# Finding general formula for geometric series with -1 raised to summation index!?

I am in the process of learning to find general formulas for the summation of sequences. I've been given the general geometric sum

$$\sum_{i=m}^n r^i = \frac{r^m - r^{n+1}}{1 - r}$$

along with the basic summation properties, and am asked to find

$$\sum_{i=m}^n (-1)^{i^2}x^{2i}$$

Aside from rewriting the sum in different ways using the laws of exponents, I am stumped on finding the general equation for this sum and would enjoy any clue or solution.

• But you should use laws of exponents to rewrite, until it looks like $\sum (\text{something})^i$. I think $x^{2i}$ shouldn't be tough, but you'll have to think about $(-1)^{i^2}$... – pjs36 Jan 16 '17 at 4:06

The parity of $i^2$ is the same as $i$, hence $$\sum_{i=m}^n (-1)^{i^2}x^{2i}=\sum_{i=m}^n (-1)^{i}x^{2i}$$ then use the general geometric sum we get \begin{align*} \sum_{i=m}^n (-1)^{i^2}x^{2i}&=\sum_{i=m}^n (-1)^{i}x^{2i}=\sum_{i=m}^n \left ( -x^{2} \right )^{i}\\&= \frac{\left ( -x^2 \right )^m - \left ( -x^2 \right )^{n+1}}{1 - \left ( -x^2 \right )}\\ &=\frac{\left ( -1 \right )^{m}x^{2m}+\left ( -1 \right )^{n}x^{2n+2}}{1+x^2} \end{align*}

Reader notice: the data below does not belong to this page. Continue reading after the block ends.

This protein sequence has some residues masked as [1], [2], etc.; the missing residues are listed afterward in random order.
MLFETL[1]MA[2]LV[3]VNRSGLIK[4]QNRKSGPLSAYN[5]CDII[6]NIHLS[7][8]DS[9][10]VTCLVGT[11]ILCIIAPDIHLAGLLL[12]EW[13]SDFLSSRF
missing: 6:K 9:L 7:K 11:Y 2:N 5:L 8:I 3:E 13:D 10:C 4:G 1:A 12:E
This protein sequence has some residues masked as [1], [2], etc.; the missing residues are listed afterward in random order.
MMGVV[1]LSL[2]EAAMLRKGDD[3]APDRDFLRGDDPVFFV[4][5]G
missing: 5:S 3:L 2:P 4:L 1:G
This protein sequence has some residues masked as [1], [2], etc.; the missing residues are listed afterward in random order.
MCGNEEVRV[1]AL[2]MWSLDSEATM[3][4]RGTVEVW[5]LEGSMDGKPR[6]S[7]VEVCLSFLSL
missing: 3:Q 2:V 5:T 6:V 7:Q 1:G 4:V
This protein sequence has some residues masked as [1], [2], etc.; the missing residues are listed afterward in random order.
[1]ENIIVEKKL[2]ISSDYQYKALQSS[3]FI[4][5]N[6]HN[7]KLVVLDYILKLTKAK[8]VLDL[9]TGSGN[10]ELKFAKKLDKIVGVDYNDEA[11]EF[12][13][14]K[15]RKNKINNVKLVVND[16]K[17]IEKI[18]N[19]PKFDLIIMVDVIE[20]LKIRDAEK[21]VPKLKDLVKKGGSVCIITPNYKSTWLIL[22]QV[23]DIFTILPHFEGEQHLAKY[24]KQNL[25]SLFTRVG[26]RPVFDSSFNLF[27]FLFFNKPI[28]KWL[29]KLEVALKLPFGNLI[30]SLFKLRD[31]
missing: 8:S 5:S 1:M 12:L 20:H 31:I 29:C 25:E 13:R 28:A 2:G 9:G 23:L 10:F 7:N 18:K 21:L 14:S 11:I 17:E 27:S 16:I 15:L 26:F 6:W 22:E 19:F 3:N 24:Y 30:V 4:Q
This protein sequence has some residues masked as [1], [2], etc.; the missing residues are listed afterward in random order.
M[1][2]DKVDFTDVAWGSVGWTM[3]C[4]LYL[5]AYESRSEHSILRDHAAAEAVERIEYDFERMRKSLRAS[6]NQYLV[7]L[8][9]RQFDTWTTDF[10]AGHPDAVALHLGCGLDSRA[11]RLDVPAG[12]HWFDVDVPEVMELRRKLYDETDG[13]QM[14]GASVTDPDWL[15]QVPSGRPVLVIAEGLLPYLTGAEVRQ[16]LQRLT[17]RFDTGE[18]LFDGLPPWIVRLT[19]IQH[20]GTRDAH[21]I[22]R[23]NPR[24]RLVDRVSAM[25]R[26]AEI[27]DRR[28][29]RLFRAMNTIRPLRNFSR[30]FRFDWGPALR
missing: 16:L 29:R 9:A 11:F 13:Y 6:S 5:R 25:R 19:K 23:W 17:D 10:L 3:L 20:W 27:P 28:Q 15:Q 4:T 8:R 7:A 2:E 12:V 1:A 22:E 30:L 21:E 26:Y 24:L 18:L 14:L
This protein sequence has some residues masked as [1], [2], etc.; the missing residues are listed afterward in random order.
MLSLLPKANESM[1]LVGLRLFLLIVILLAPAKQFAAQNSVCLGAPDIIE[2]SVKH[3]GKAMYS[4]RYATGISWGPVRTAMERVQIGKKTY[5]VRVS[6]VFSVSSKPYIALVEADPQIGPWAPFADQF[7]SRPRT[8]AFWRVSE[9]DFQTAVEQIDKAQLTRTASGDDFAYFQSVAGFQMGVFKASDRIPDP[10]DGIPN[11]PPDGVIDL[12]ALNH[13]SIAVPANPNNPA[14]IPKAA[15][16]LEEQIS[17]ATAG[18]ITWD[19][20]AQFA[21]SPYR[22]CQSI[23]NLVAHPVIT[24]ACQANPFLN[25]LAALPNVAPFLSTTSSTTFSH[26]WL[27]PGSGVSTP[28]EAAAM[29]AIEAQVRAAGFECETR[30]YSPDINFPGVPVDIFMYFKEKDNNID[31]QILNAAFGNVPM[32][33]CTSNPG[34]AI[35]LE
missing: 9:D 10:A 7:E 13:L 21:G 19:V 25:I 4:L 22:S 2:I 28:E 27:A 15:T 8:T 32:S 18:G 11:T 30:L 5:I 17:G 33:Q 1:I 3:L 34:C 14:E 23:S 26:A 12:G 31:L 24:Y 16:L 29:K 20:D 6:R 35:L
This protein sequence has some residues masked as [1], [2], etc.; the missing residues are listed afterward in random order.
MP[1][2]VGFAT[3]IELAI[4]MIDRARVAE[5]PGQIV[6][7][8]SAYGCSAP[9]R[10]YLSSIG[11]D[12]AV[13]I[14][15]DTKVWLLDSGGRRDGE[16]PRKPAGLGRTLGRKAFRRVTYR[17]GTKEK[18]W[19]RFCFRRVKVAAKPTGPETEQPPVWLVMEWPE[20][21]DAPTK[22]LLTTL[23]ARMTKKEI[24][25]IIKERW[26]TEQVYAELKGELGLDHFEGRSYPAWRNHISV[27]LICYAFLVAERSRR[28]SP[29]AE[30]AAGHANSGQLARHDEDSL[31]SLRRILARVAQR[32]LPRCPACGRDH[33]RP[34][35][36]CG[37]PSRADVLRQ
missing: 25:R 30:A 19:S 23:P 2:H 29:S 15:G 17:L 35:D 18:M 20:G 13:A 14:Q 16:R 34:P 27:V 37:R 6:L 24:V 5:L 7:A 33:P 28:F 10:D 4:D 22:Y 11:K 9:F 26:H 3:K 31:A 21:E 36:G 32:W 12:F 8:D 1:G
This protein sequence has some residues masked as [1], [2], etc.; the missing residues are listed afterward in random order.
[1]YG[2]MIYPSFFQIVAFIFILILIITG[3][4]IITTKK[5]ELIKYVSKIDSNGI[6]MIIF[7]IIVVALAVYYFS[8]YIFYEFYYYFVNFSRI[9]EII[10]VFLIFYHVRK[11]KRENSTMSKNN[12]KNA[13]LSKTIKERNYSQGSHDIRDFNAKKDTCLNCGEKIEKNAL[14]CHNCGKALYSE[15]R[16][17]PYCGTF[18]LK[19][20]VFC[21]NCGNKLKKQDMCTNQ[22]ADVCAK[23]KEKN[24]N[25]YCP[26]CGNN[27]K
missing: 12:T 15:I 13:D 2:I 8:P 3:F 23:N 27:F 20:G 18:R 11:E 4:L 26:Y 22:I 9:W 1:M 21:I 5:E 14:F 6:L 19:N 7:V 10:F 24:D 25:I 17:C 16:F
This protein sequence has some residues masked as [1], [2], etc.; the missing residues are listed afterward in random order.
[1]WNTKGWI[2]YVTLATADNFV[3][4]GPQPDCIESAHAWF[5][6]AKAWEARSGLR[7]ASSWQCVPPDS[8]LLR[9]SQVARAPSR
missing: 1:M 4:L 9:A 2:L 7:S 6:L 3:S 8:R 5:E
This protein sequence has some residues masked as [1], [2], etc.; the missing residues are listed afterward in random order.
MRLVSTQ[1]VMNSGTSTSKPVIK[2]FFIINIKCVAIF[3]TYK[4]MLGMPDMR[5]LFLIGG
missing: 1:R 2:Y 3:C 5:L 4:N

Hint: $i$ is even iff $i^2$ even so rewrite $(-1)^{i^2}$ as $(-1)^{i}$ then write $x^{2i}$ as $(x^2)^{i}$ and you can now rewrite everything as $(-(x^2))^i$, which you can use the given formula to evaluate.